Serenity, the latest film from Steven Knight, features a knockout cast with Matthew McConaughey, Anne Hathaway, Jason Clarke, Djimon Hounsou and Diane Lane. The idyllic setting cannot salvage the ludicrous tale. Now in theaters.
Someone asked me the other night when I figured out the twist in Steven Knight’s Serenity, which opens in theaters today. I won’t share my answer here, because it seems that this film is destined to give moviegoers as much heartburn and indigestion as it did me.
The story itself, written by Mr. Knight, who also wrote the screenplays for Eastern Promises, Dirty Pretty Things and Closed Circuit is a fairly straightforward noir with Baker Dill (Matthew McConaughey) in the lead role of a fisherman down on his luck. The island of Plymouth is an idyllic Caribbean setting where the blue skies run infinitesimally for 360 degrees around the island Dill has vivid dreams every night about an elusive tuna fish called Justice that he cannot catch.
Not everything in Serenity is serene.
The story takes an odd turn when his ex-wife, Karen Zariakas (Anne Hathaway) shows up one day, demanding that Baker kill her new husband under the guise of a fishing expedition, the wealthy and dangerous Frank Zariakas. Dill refuses, saying that he has a moral compass.
Diane Lane is Constance, the town concubine who, ironically, pays Dill for sex. If I weren’t in hysterics over the film as a whole, I might have appreciated the irony even more. Djimon Hounsou plays Duke, Dill’s boatswain. Duke has constant disagreements with the way that Dill handles himself and his affairs. But Duke, along with Constance is much more than the sum of their characters. Mr. Knight doesn’t make these observations directly though, drifting those characteristics out to sea, as it were.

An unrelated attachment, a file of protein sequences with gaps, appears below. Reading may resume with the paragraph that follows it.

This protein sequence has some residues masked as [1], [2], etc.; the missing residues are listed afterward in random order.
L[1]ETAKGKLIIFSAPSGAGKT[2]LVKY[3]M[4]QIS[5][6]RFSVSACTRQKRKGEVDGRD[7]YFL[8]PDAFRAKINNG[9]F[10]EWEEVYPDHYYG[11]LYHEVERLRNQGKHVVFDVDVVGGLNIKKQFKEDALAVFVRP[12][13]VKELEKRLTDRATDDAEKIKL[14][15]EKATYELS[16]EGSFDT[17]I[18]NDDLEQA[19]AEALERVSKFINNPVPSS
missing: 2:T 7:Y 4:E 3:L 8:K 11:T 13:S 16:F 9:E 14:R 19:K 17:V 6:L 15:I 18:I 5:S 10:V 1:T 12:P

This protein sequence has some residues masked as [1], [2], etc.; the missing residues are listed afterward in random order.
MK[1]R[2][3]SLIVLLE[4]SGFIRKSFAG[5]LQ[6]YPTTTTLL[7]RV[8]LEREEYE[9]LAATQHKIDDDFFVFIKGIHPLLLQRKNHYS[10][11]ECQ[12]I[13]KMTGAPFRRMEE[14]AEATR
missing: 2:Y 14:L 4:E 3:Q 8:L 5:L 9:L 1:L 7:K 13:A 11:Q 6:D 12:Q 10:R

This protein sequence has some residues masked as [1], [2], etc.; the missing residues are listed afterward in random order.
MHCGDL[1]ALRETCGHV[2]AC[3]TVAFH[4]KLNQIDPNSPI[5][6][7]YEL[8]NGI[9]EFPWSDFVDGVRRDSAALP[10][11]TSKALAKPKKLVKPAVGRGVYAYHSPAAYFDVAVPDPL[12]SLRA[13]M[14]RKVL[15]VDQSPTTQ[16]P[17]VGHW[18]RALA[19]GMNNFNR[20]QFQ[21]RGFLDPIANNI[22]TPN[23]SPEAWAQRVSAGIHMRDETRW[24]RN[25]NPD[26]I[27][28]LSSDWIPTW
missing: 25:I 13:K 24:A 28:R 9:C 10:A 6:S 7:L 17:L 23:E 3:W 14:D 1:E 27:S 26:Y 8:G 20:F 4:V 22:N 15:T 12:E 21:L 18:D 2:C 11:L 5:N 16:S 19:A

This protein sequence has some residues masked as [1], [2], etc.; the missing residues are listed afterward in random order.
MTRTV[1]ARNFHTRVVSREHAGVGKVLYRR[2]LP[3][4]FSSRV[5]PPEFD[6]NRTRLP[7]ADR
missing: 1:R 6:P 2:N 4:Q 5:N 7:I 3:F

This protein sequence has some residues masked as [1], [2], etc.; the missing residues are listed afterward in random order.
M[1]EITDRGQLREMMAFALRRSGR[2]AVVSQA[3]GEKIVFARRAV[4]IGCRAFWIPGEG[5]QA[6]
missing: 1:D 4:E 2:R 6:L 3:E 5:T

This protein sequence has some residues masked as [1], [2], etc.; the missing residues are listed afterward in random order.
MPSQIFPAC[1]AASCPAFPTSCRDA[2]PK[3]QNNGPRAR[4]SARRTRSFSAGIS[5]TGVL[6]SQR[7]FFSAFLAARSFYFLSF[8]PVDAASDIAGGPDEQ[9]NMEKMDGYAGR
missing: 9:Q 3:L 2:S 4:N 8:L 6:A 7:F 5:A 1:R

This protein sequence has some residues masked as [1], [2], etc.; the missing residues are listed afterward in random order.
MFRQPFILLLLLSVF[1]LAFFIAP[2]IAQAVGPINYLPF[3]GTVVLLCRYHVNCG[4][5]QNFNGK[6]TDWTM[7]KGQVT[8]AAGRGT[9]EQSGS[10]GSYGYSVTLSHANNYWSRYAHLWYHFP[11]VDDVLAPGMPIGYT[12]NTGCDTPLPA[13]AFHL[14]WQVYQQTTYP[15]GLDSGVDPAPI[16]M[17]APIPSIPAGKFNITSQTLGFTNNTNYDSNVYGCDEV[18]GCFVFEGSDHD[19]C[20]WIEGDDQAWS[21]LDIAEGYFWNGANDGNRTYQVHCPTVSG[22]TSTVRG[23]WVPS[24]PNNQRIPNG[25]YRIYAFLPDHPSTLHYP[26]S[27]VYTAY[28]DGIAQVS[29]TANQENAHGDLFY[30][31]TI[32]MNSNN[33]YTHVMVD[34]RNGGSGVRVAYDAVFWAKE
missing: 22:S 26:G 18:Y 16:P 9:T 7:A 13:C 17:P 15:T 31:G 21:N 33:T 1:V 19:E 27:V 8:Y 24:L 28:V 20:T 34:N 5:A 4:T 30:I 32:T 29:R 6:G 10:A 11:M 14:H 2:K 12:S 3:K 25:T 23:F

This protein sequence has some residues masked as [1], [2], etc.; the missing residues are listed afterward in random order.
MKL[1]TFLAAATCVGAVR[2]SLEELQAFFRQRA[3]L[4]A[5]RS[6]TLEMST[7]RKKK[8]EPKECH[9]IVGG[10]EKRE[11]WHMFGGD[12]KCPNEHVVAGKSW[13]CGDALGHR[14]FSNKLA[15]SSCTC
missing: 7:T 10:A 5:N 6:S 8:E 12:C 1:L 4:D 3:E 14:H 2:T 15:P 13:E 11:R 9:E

Okay, I’ll get us back to an even keel.
As the murder plot unfolds, Dill’s dreams keep getting more and more in depth, prompting him to agree to his ex-wife’s demands. At the same time as his dreams become more lucid, Mr. Knight treats us to scenes of Dill’s son, Patrick (Rafael Sayegh). Dill’s dreams, reminiscent of Hemingway, and Patrick’s appearance in the film are meant to be related. The way the stories are layered on top of each other though brought more chuckles and guffaws; the twists and turns in the story are so vibrant to the point where they become overly ludicrous.
McConaughey portrays the role with the same zest and zeal we’ve seen from him countless times before. Hathaway carries her character with disdain, which isn’t necessarily a bad thing. She looks stunning in her fashionable wardrobe as she commits carnal sins.
The one curveball character in this entire scenario is that of Jeremy Strong’s Reid Miller. He is a salesman on an island where everyone knows everyone else’s business, yet like clockwork he always shows up at the most awkward points in the story. The conversation between he and Dill is as non-committal as the rest of the film. Kudos to Knight for trying to use this moment to stitch the plot together, but instead we end up hemmed right into the threads of the remainder of the story.
The references made to Mr. Knight’s prior works should give some indication of where this story was meant to go. A stronger, better cast, I don’t think we could have asked for. It’s the minutiae in the plot that renders the story so unbelievable that you have no choice but to watch it unfold, laughing to yourself as it does. I give Serenity points for creativity, but Lifetime called and it wants its lifelines back.
Now in theaters, Serenity is rated R by the MPAA.